“Yabut… To Get Wind Power You Need Fossil Fuel”

    That’s OK. Mother Europa will teach its reluctant and recalcitrant kid how to do renewables, after the end of empire, when the natural order between Europe and (a balkanized) North-America will be restored.

  3. Kevin Cobley on Sat, 20th Mar 2021 12:04 am 

    Adelaide a city of 1.2 million is already powered by renewables.

  4. Cloggie on Sat, 20th Mar 2021 3:03 am 

    “Adelaide a city of 1.2 million is already powered by renewables.“

    No it isn’t, only the municipality:

    “City of Adelaide switches to 100% renewable electricity“

    In a first for a South Australian council, the City of Adelaide’s operations will be powered by a solar-wind electricity blend under a partnership with electricity retailer Flow Power. The switch will bring the City a step closer to its goal of becoming one of the world’s first carbon-neutral cities and help South Australia’s energy transition.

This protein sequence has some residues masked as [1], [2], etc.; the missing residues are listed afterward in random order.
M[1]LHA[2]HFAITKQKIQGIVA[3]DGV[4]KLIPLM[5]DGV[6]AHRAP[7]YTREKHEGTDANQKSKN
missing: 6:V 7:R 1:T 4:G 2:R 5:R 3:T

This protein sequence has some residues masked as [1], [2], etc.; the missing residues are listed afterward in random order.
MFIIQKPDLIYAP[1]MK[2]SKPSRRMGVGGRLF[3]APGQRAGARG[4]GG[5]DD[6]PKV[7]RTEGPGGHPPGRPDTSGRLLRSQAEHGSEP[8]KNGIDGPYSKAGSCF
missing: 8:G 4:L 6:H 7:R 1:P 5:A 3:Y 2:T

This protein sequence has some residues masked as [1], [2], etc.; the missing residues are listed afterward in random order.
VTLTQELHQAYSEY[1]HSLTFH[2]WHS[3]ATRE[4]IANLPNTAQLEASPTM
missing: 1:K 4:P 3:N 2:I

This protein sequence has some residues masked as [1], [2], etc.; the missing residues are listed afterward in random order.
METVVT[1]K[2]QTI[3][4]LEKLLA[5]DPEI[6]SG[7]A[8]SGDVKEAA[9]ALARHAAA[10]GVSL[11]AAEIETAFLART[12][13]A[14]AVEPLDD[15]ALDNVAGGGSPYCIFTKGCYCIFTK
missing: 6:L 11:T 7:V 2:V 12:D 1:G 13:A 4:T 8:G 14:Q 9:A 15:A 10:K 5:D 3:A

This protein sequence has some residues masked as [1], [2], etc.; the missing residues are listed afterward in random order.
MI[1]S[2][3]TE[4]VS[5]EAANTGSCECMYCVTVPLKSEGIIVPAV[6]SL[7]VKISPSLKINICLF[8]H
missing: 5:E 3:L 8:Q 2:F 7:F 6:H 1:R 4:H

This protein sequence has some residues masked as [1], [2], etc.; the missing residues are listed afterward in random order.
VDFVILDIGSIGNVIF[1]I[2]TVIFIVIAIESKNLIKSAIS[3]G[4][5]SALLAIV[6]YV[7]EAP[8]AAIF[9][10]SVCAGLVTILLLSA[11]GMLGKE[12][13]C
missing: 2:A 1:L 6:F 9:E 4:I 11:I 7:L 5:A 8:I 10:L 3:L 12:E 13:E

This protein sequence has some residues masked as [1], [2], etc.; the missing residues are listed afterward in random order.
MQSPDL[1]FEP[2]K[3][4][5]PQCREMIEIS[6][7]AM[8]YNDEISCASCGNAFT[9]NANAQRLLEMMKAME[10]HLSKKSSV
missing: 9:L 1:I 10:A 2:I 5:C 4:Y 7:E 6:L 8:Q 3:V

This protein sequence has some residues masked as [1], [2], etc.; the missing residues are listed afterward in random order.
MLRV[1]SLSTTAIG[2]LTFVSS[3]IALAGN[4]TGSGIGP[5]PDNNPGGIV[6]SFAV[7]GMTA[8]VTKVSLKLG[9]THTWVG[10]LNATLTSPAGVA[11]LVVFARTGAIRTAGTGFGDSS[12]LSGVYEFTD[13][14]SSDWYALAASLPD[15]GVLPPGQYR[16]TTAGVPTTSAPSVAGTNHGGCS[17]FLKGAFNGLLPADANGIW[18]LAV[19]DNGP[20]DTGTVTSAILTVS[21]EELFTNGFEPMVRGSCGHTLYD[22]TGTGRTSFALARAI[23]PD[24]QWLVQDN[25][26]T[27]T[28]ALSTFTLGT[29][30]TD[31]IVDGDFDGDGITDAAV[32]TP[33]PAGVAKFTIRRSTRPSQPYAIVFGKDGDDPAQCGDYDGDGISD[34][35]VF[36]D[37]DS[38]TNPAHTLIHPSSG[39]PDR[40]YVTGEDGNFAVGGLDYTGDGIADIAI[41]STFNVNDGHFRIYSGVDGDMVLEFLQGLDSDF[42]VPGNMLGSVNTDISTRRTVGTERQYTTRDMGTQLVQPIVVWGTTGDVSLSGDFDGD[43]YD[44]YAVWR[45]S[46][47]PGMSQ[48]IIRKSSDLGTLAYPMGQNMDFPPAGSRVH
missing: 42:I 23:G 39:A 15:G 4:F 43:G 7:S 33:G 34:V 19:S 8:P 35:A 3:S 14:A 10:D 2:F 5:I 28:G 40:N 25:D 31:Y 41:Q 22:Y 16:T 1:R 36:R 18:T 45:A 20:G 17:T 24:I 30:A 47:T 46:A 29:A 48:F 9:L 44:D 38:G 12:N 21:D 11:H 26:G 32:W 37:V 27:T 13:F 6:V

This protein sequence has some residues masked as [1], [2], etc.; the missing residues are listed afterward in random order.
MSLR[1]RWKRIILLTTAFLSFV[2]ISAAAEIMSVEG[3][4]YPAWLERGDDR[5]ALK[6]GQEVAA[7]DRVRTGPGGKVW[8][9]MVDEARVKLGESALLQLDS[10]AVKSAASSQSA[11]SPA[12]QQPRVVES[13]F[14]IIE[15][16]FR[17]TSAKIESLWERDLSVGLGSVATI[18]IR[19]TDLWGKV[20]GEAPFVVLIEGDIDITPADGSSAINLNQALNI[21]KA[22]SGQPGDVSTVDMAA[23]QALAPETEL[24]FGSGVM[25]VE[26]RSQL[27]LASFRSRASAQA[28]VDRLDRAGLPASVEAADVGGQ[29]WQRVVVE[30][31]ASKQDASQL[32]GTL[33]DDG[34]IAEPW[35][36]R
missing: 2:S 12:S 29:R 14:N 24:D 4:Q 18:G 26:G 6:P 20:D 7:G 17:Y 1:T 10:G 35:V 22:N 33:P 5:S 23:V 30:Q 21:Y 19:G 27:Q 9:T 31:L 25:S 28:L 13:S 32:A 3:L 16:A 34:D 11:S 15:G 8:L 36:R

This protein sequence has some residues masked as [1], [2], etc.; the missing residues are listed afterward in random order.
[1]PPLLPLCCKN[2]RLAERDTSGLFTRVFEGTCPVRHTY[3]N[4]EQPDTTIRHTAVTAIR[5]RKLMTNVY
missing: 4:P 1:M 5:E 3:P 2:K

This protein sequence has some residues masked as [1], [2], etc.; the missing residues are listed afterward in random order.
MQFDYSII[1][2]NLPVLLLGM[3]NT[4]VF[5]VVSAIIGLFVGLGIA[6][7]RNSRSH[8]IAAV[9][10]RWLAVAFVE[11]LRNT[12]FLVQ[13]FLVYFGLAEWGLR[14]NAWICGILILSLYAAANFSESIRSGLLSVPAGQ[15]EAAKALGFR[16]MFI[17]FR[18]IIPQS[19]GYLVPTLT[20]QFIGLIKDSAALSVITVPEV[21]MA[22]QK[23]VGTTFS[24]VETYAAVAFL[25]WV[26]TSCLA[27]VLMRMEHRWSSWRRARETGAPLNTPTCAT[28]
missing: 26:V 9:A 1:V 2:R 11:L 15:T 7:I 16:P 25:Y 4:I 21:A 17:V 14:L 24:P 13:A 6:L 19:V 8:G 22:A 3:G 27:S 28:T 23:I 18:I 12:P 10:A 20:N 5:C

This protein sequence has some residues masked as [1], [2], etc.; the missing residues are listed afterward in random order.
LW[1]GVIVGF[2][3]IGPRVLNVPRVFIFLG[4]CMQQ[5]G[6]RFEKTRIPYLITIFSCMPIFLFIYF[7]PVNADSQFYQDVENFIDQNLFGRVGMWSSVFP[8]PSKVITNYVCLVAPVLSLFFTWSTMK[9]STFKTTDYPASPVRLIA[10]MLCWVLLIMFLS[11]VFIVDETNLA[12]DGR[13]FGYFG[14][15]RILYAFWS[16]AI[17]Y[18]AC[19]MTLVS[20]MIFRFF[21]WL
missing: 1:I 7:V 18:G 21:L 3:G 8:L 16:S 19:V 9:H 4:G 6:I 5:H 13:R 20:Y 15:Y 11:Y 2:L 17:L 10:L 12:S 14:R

But it is obvious that sunbathing Adelaide is perfectly suited to indeed reach 100% in the near future.

    Here a source that mentions 100% in 2030 for South-Australia:

  5. The_Forbin_Project on Sat, 20th Mar 2021 12:07 pm 

    Can Renewables Power An Entire City?

    you mean actually as in the physical sense ?

    well no, wind is fickle and solar periodic daytime generation.

    Melbourne uses hydro as backup, so yes, possible for them.

    But more likley an accounting fudge as the article slips into talk of “carbon neutral” twaddle that makes headlines these days……..

    still, you can power a city or a region for a while with renewables so some good can be done .

    Its when their fuel sources dry up you’re in trouble.

  6. Cloggie on Sat, 20th Mar 2021 1:06 pm 

    Forbin just discovered the storage problem, he claims is unsolvable if no hydro power is available.

    In fact, it is even “worse” as pumped hydropower can only can deliver for a couple of hours, where in reality seasonal storage is required, to the tune of ca. 40% total annual energy consumption to bridge most energy supply crunches. The solution to the storage problem can only be chemical, most likely hydrogen or some derivative.

    And demand management, for instance via price.

    “Renewables long ‘clear’ market winner over fossils but capital shift lagging: IEA“

    The renewable energy generation problem has long been solved, renewables have beaten all competitors. The buffering is the last remaining item on the todo-list.

  7. DT on Sat, 20th Mar 2021 1:24 pm